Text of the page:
gunite pool just poured too deep

willow66July 16, 2012

New to the forum and need some advice. Our PB just did gunite on our pool and the shallow end is too deep. I'd say it needs to be raised by 8-12 inches over about a 15 to 20 foot length. He wants to pour concrete over the gunite to raise it up. My questions are: 1/ Will the concrete adhere to the gunite or will we have problems later on

2/ Will it crack? We live in a freeze/thaw area

3/ Will the plaster adhere to the concrete

ANy advise? Has anyone had to do this in their pool?


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I don't have an answer, and you should get the pool that you contracted...

How deep is the shallow end? Ours is 4' (with 3.5' on the edges) to 8' (deep end). My wife wanted to be able to do laps (and flip turns). I actually really like this depth and wouldn't change it, if we did it again. Our kids have no problem standing on the bottom on the edges, and they swimming around the pool, et.

I have a friend who's pool was supposed to be 4'-6' and ended up with 3'-5', and IMHO, that is a much bigger problem. The builders wouldn't re-do it, and they got some sort of discount on their pool, but now deal with this mistake everyday. Of course, everyone has their own opinions of what they want/like, so make sure you get the pool you want.

    Bookmark   July 16, 2012 at 2:27PM
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Thank you for responding. The pool is rectangular 18 x50 with a 6 x 8 foot spa inside the shallow end. Currently the shallow end is 3.5 feet and quickly goes to 4 feet (all right in front of the spa and step area, so essentially this shallow part is only 6 x 10 feet maybe) then it quickly goes to 5+ up to 10 feet deep. Almost 2/3 of th pool is over my head and I am 5' 3".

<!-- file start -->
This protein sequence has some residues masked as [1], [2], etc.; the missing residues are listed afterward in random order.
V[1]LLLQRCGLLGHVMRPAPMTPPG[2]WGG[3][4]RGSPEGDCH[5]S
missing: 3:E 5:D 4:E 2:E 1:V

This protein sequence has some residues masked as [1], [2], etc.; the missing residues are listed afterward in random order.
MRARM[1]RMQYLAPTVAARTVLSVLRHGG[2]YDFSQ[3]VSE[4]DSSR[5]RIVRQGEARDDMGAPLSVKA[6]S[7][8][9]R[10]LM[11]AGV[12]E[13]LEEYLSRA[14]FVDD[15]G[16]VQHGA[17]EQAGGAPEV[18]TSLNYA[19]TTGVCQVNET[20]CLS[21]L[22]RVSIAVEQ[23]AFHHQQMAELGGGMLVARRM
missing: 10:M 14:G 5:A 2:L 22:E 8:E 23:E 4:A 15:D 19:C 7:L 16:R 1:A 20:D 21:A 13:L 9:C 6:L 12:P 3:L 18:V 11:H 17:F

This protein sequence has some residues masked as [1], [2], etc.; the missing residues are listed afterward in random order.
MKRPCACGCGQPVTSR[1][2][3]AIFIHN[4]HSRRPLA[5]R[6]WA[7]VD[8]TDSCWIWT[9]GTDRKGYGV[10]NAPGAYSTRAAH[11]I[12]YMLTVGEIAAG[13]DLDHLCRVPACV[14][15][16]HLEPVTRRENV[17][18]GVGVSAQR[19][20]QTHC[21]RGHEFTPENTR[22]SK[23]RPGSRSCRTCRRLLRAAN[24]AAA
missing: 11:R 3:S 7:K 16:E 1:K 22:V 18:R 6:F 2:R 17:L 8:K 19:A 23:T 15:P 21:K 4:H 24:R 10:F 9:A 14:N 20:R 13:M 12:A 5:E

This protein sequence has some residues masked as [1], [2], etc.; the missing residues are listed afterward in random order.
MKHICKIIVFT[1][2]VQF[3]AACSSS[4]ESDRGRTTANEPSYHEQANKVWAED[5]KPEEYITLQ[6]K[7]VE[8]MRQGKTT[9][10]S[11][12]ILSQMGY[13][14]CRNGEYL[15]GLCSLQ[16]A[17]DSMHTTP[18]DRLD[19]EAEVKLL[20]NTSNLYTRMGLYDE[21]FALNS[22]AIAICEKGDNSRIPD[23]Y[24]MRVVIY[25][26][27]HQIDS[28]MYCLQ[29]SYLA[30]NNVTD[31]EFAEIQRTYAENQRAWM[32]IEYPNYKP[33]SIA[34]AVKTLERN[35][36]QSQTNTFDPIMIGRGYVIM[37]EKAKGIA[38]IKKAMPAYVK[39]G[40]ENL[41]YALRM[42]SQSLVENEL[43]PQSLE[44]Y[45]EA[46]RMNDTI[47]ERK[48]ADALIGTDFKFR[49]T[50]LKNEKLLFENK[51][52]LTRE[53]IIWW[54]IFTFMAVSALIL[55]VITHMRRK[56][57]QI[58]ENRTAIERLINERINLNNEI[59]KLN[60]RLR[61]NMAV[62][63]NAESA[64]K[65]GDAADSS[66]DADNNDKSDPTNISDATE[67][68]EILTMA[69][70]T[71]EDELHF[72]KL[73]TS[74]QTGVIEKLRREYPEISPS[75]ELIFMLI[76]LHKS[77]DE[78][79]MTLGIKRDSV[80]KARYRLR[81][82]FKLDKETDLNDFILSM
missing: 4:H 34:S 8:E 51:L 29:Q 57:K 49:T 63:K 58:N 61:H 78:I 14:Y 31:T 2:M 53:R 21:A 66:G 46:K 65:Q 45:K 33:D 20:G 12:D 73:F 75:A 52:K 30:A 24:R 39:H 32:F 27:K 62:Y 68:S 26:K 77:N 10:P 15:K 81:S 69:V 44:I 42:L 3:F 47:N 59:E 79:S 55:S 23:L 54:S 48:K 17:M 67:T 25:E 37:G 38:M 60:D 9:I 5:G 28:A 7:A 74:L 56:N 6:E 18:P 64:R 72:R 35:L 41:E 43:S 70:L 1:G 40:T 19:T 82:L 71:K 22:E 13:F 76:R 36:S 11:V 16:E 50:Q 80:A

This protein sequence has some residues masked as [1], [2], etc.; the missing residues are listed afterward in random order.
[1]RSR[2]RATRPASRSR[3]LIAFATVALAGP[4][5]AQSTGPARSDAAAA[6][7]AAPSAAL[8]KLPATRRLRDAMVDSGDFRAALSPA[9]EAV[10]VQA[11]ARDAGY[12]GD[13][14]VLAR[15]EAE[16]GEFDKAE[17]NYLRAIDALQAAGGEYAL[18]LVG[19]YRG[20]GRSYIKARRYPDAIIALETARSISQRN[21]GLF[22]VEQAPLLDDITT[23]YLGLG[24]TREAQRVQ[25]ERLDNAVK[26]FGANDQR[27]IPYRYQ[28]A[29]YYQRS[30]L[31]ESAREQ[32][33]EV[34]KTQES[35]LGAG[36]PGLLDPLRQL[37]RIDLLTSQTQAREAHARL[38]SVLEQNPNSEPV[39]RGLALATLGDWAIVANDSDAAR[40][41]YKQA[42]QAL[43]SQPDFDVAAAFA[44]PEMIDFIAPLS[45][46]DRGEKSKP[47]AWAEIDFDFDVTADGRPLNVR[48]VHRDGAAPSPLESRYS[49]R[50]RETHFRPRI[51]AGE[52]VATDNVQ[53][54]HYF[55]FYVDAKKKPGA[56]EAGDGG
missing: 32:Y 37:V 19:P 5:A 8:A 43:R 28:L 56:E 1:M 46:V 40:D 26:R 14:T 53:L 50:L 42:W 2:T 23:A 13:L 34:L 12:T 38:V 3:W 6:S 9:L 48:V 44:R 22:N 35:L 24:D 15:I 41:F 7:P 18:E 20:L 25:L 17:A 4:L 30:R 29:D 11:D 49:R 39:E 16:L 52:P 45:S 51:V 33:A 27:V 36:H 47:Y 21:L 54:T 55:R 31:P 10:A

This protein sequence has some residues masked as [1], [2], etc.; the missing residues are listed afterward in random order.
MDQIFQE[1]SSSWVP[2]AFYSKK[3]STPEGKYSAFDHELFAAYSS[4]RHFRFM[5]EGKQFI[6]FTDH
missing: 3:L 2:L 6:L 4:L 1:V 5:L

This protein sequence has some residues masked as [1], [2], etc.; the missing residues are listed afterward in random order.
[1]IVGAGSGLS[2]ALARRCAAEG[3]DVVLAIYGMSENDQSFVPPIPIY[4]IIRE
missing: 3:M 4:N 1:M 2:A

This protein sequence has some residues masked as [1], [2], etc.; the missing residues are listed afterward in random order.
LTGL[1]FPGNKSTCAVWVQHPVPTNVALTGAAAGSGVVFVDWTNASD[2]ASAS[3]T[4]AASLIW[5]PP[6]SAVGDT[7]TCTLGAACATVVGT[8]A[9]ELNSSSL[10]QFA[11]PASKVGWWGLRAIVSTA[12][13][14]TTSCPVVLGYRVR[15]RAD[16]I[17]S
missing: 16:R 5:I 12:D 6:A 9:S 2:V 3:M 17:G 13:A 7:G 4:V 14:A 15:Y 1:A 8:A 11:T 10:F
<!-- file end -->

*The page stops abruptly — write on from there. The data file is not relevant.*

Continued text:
My husband and I feel like it needs more shallow area. PB says he can add the depth with concrete. I just worry that it will not bond to the gunite or it will be more likely to crack.
Is it better to add gunite instead of concrete, or are they essentially the same thing anyway?
Has Anybody out there done this succesfully?

    Bookmark   July 16, 2012 at 5:14PM
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It would have been advisable to have a cross section plan so you know the depths. I provide this with each plan.
There are min/max slope requirements for pools.

Gunite or concrete can be used. I have done both for remodels, benches, and other miscues.

    Bookmark   July 16, 2012 at 7:17PM
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Doesn't sound right to me... why would the PB not use gunite? You contracted for a gunite pool, not some mish mash of gunite and concrete.
How hard is it to dig to a predetermined depth? I could tell my 10 year old to dig a hole to a certain depth, and he could do it correctly.
This industry just amazes me with how much crookedness, and incompetence there is. There are great pool builders of course, but one really has to do their homework to find them.